I had a client message me the other day and ask if I though they should take an emergency beacon on what was supposed to be a short day hike.
After all, it's one of the 10 Essentials!
The 10 Essentials
The term '10 Essentials' was coined in 1974 in a publication called Mountaineering: The Freedom of the Hills. Then and now, it refers to the items every hiker, backpacker, and mountaineer should have with them at all times. At first glance, the items may seem anything but essential. In fact, many of them won't be used enough to justify their weight. However, these items are the insurance policy that ensure you can respond to an emergency adequately and spend one or more nights outside safely. While lists of the 10 Essentials vary slightly depending on the source, most fall under the following categories:
Navigation tools - At the most basic, this means a printed paper map and a compass. It's also handy to have a digital map. Many apps allow you to download a map to your smartphone and track your position even without cellular service. However, it's important to have the paper resources in case your digital ones malfunction. Satellite beacons and GPS locators fall under this category. So do any supplies you need to keep them functioning like extra battery packs or solar chargers. While it may seem like overkill, you can lose your way even on familiar trails. Blazes fade, leaves and snow cover trails, and the natural landmarks change with the seasons.
Plenty of water - The amount of water you drink on the trail varies according to the season and hiking conditions. However, the amount of water you carry shouldn't. A rough estimate on how much to bring is a half-liter of water per expected hour of hiking. However, should an emergency arise or you decide to explore an off-shoot trail and go further than intended, you'll need more water than that. Therefore, always pack extra. If there are water sources available near the trail, be sure to have the means to filter water if the need arises. If you are day hiking, leave extra water in your vehicle at the trailhead. Backpack bladders can leak or malfunction and having extra water in your vehicle is an added insurance policy.
Extra food - Hiking burns more calories than most people realize. Keeping your blood sugar stable can make the difference between a difficult and miserable hike and an enjoyable one. Therefore, bring more snacks than you think you'll need. Then, bring a little extra in case you get stranded and have to spend a night before being rescued. Calorie dense and high sodium snacks are best to keep you energized, replace salt lost through sweating and stimulate thirst.
Light source - Put a headlamp or flashlight in your pack and it's a good idea to pack extra batteries as well!
Sun protection - Sun burn is no joke. Like any other burn, it interferes with your body's ability to regulate your temperature. Plus, there is the added skin cancer risk. Therefore, keep safe from sunburn as much as possible. Always protect your face and neck with a hat. Wear sunscreen and bring it along to reapply as recommended. Have a good pair or sunglasses to ward off the glare.
First aid kit - You don't have to bring a mobile E.R., but you should carry a basic first aid kit with you at all times. Bandaids, antiseptic ointment, gauze pads, roller gauze, tape, and insect repellant, along with some basic medications like ibuprofen, Benadryl, and Tylenol are good to have on hand. Be sure to bring any personal medications you might need throughout the day and an extra supply in case you are out overnight.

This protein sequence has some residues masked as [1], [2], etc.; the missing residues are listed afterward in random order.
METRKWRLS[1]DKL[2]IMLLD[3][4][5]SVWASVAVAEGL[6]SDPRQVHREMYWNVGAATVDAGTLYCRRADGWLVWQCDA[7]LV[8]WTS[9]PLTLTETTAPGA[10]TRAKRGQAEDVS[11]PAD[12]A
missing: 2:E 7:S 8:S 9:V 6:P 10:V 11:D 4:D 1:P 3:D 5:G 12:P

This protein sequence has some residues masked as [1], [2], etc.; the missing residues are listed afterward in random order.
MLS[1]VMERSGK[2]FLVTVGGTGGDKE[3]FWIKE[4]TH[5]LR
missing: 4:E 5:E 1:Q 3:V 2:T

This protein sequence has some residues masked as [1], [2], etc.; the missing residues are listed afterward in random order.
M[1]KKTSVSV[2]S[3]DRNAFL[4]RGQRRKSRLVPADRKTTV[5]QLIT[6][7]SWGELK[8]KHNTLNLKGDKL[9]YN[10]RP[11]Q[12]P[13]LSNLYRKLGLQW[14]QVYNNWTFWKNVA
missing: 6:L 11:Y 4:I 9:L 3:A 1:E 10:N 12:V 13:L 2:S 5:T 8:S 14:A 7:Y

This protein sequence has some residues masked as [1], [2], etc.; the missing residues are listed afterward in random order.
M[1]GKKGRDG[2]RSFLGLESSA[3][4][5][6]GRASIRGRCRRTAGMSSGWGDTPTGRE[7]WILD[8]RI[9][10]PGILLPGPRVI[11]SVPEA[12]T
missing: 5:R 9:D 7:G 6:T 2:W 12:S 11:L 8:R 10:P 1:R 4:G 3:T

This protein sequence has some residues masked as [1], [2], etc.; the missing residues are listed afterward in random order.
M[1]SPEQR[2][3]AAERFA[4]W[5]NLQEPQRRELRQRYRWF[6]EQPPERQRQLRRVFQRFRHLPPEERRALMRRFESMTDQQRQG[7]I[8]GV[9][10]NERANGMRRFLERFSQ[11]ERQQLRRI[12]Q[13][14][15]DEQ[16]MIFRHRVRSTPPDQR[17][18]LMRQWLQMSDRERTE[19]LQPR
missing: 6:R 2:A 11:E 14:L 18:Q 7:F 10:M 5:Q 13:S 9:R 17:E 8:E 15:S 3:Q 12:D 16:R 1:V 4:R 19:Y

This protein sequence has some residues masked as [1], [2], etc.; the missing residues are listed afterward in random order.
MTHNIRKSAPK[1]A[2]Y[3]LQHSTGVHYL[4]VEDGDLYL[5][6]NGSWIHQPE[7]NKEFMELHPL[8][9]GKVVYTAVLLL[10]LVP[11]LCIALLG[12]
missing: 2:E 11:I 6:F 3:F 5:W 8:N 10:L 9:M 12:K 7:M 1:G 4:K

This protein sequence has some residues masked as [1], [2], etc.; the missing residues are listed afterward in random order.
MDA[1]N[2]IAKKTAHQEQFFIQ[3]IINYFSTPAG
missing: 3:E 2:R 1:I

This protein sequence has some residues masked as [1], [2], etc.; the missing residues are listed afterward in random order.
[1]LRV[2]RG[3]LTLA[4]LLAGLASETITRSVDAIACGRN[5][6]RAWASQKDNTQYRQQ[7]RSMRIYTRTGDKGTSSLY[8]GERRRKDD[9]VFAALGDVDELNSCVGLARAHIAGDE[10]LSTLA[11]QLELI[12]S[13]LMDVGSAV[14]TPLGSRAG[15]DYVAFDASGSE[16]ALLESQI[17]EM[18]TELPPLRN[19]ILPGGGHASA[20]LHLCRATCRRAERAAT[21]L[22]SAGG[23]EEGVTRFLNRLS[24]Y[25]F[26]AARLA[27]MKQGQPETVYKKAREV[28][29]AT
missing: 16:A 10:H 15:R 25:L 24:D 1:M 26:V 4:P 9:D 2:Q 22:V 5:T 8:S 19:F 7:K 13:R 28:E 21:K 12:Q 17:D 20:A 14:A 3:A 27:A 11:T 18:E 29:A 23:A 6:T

Extra clothes - Despite the best forecasting, mother nature is unpredictable. Therefore always bring rain gear and an extra layer for warmth. My personal motto is always pack a puffy!
Knife / Tool - Depending on your terrain and how long you'll be out, a knife or muti-tool knife can come in handy on the trail for repairs or first aid.
Fire source - Water proof matches or a lighter along with a fire starter like cotton balls covered in Vaseline allow you start an emergency fire to stay warm if stranded.
Emergency shelter - While you might not plan to spend the night out in the woods, if you do, you'll want to have something to keep you warm and covered. A small tarp or emergency bivy would keep you safe and takes up little room in your pack. In a pinch, pack a jumbo garbage sack.
Appropriate hiking footwear - I'm adding one additional essential that you must absolutely add to the list! While this one may seem obvious, you would be surprised how many people put more thought into their Instagram shot than their footwear. The reason I add this to the list is that people get stranded when they are hurt. The most common injuries people suffer are musculoskeletal or blisters. Inappropriate shoes interfere with balance, musculoskeletal alignment, and cause blisters more easily. While blisters seem small and innocuous, they can inhibit your ability to walk the trail in as little as a of a couple of hours.
You should always have the 10 essentials with you on every hike. If that seems like a lot, well, it is. But so does my insurance premium! Hopefully, you won't need to use half the stuff you carry, but in the right instance, having it along could save your life.
Now that you've got your supplies, is your body prepared for the hike?
Contact me to learn how The Healthy Hiker 8-Week Virtual Training Program can help you hike more safely and smartly!